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Griffin Berlstein

Griffin is an incoming junior majoring in Mathematics and Computer Science at Vassar College in Poughkeepsie, New York.



Algorithmic Ethics

Clustering and Data Science

Project Log For Summer 2017

Week One (5/30 - 6/2)

Day 1 (5/30)

  • Attended REU orientation
  • Obtained ID card and computer access
  • Met with Dr. Guha and discussed broad ideas surrounding the project

Day 2 (5/31)

  • Attended Library orientation
  • Finished reading Ethics of Algorithms by Thijs Slot. This was the last of the pre-REU reading.
  • Started reviewing the basics of Python
  • Given crime data sets to review by Dr. Guha

Day 3 (6/1)

  • Attended a meeting on proper research practices by Dr. Factor
  • Set up direct deposit
  • Reviewed the basics of GitHub
  • Continued to review Python
  • Examined crime data and the various ways it was made publically available

Day 4 (6/2)

  • Moved mentor meeting to Wednesday due to scheduling issue
  • Started reading background information provided by Dr. Guha
  • Set up Jupyter notebook and the various dependent libraries
  • Created rough implementation of K-means clustering on random data
  • Obtained card access to Dr. Guha's lab
  • Posted rough, pre-discussion milestones

Week Two (6/5 - 6/9)

Day 1 (6/5)

  • Refined K-means implementation with the K-means++ seeding described in the Data Science Lab article
  • Tested the algorithm on random Gaussian distributions, rather than random points
  • Experimented with visual plotting of the algorithm using Seaborn and Matplotlib

Day 2 (6/6)

  • Attended RCR training
  • Finished reading the relevant sections of Algorithms for Clustering Data
  • Experimented with Scikit-learn's implementation of K-means

Day 3 (6/7)

  • Met with Dr. Guha and discussed the immediate future
  • Set the goal to produce an interactive crime map by next Wednesday
  • Gathered data from website and began sorting

Day 4 (6/8)

  • Created a script to aggregate the data from multiple spreadsheets into a single usable file
  • Looked into potential libraries needed to create the interactive map
  • Ran into issues with the format of the data location
  • Converted the addresses in the data into latitude/longitude coordinates

Day 5 (6/9)

  • Found a publically available shape file of the city
  • Set up the necessary scripts to display the file
  • Ran into an issue with the points not being in the same coordinate system as the shape file

Week Three (6/12 - 6/16)

Day 1 (6/12)

Day 2 (6/13)

Day 3 (6/14)

  • Finished website framework
  • Uploaded initial map version
  • Started on the second version of the map

Day 4 (6/14)

  • Split the data into multiple sets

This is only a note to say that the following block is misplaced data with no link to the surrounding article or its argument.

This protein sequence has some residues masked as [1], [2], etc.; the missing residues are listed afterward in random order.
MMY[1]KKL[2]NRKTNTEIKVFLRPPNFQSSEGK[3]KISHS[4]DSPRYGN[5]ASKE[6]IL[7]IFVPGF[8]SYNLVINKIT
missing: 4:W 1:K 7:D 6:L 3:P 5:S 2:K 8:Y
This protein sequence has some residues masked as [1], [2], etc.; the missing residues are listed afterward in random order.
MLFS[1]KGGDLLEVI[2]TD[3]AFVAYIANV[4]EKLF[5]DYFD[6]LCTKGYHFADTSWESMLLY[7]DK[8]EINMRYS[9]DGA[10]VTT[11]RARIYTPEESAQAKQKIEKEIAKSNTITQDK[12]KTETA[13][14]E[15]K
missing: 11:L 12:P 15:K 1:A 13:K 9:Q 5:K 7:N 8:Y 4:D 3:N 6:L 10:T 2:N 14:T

• Used K-Means to sort in a variety of ways
  • Wrote a python script to run K-Means multiple times and output results to be fed into D3

Day 5 (6/15)

  • Put modified data into D3 setup for the new map
  • Tweaked basic settings
  • Added ability to display different variations of K-Means on the map

Week Four (6/19 - 6/23)

Day 1 (6/19)

  • Tweaked the map visuals
  • Added a convex hull to display the cluster borders
  • Made the convex hull creation dynamic and attached to the data, rather than precomputed in the data frame

Day 2 (6/20)

  • Added more visual tweaks to the map
  • Added a grid to the display and fixed inaccurate axis labels
  • Evaluated the relevancy and accuracy of the different clusters produced

Day 3 (6/21)

Day 4 (6/22)

  • Started programming a (mostly) vectorized implementation of K-Means to later modify
  • Continued reading Weapons of Math Destruction
  • Had the weekly working lunch and began early outlines of the mini-presentations

Day 5 (6/23)

  • Fixed vectorized implementation of K-Means
  • Tested implementation on random datasets and compared with the results of Sci-Kit Learn's implementation
  • Implemented a geodesic distance metric using the Haversine great circle distance formula
  • Modified my implementation of K-Means to use the new distance metric and build a test framework to compare clustering with the geodesic distance and Euclidean distance from the same set of starting points.

Week Five (6/26 - 6/30)

  • Tested side-by-side visualizations for geodesic vs Euclidean clusterings
  • Experimented with multiple methods of visualizations
  • Finished reading Weapons of Math Destruction
  • Gave mini-presentation
  • Ran into difficulties with the public datasets on the Milwaukee website

Week Six (7/3 - 7/7)

  • Got better datasets and resolved issues with publically available census data
  • Overlayed demographic information on the maps
  • Generated a demographic breakdown for each cluster and compared geodesic vs euclidean
  • Merged functionality from different versions of the map

Weeks Seven to Nine (7/10 - 7/28)

  • Failed to do logs consistently
  • Finalized demographic overlay
  • Implemented multiple version of a potential bias index
  • Ran experiments on the data to get trends about the potential bias index
  • Expanded data set to include all available years worth of data
  • Geocoded all of the new data
  • Expanded map functionality to include potential bias index and cluster similarity
  • Added interactive graphs for demographics and potential bias
  • Moved potential bias calculations to Python to allow for faster web access
  • Read lots of papers for the literature review
  • Wrote a rough draft of the literature review
  • Created the poster for the poster session

Week Ten (7/31 - 8/4)

  • Gave poster presentation
  • Gave REU project presentation
  • Reconfigured the maps to work with the other half of the data set
  • Created more graphics for the paper
  • Wrote a (very) rough draft of the discussion section
  • Read a few more sources for the paper
  • Minor tweaks to the map's color palette
  • Departed for home